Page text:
Global 2020/21 oilseed production is forecast at 609 million tons, down 1 million from August. Lower soybean and sunflowerseed production more than offset gains in peanut and rapeseed production. Soybean production in the United States is reduced 3 million tons on lower yield and together with a lower forecast output in Ukraine, offset production gains in Brazil, Canada and India. Lower production in Russia, Ukraine and Argentina leads declines in sunflower while greater rapeseed production in Canada and peanuts in India and the United States push these commodity forecasts higher. Oilseed trade is up 1 million tons to 190 million on higher soybean exports from Brazil and peanuts from India and the United States. Global ending stocks are down 1 million tons driven by reduced soybean carry-over and lower production in the United States. Protein meal and oil production, consumption, and trade are unchanged this month. The projected U.S. season-average farm price for soybeans is raised 90 cents to $9.25 per bushel in response to recent price strength, strong demand from China, adverse weather and concerns over Southern Hemisphere plantings, and expected tightening of near-term supplies.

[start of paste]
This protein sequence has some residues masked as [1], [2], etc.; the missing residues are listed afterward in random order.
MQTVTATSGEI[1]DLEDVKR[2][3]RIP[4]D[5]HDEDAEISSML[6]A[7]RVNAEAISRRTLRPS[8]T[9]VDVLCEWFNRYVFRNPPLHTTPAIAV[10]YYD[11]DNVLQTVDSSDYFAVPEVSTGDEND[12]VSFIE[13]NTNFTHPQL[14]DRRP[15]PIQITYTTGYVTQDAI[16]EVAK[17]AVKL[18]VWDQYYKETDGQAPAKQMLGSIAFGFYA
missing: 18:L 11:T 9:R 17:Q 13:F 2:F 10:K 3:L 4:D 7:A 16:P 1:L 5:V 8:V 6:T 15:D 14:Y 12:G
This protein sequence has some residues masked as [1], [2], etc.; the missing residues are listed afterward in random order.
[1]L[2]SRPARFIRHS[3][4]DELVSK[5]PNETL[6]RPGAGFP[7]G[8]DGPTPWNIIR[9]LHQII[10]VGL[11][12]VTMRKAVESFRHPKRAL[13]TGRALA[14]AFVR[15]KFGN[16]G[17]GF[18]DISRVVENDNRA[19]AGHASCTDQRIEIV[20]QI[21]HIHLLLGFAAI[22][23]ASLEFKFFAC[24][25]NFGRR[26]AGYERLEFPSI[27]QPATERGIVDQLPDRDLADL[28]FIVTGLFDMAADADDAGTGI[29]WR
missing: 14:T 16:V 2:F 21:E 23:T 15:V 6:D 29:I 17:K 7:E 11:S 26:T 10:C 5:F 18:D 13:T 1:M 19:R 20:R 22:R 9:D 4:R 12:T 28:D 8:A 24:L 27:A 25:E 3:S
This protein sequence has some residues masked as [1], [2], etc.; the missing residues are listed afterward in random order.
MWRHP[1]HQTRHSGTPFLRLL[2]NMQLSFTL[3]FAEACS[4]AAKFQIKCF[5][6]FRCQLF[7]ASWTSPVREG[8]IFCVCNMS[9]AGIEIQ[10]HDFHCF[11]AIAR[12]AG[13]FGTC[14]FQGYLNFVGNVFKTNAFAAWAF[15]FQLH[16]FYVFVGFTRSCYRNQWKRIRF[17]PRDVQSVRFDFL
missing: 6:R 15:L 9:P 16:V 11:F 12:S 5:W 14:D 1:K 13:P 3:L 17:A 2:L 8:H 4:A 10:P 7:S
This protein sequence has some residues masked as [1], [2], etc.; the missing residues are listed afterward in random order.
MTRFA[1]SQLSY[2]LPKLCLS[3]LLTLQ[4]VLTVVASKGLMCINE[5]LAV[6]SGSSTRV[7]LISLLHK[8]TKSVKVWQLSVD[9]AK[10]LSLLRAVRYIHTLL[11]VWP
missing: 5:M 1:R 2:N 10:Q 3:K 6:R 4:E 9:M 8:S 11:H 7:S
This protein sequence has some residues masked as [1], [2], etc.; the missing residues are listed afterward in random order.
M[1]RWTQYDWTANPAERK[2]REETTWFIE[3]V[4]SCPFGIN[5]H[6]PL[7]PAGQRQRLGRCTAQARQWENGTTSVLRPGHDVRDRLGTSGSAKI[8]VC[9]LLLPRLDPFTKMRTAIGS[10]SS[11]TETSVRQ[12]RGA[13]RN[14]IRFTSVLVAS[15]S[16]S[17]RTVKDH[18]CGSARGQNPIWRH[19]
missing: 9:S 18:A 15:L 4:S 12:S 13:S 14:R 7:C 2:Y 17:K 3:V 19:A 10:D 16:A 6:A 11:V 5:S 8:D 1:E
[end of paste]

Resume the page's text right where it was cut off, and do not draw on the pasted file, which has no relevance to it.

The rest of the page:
Global oilseed production is unchanged at 577 million tons. Oilseed imports are up 1 million tons to 188 million primarily on the inclusion of Belarus trade in the global totals. Exports are up 1 million tons on a larger soybean forecast for Argentina. Crush is mostly unchanged as increased global soybean and peanut crush offset reduced sunflowerseed crush. Ending stocks are up 1 million tons on higher rapeseed stocks in Canada and sunflowerseed in Argentina. Global meal trade is forecast down 1 million on reduced Argentina soybean meal exports. Oil trade is marginally higher on improving demand.


Export prices for soybeans and products for all major exporters continued to rise in August. U.S. Gulf FOB soybean export bids in August averaged $371/ton, up $8 from July. Argentina Up River FOB averaged $369/ton, up $10. Brazil Paranagua FOB prices remained high in August on tightening supplies, averaging $397/ton, up $19 from last month.

Meal prices built on late July momentum to further strengthen throughout August. U.S. soybean meal export bids averaged $346/ton, up $6 from July. Brazil and Argentina export soy meal prices outpaced the U.S. prices throughout the month of August, bringing what was a $14/ton premium for U.S. soy meal in July down to $4/ton and $9/ton respectively. Brazil Paranagua FOB averaged $342/ton, up $16 from July, and Argentina Up River FOB averaged $337/ton, up $12.

Rising oil prices persisted in August due to stronger demand for oils and slower crushing in Argentina. Brazil soy oil prices climbed $49 to $773/ton and the United States experienced a $63 jump to $771/ton. Argentina soybean oil prices rose modestly, up $37 to average $746/ton for the month, positioned at a $25/ton discount against the other major exporters. Palm oil prices continued to rally owing to strong soy oil prices offsetting a late August dip due to growing Malaysian stockpiles. Malaysia palm oil averaged $710/ton, $64 higher than July and Indonesia averaged $692/ton, up $62.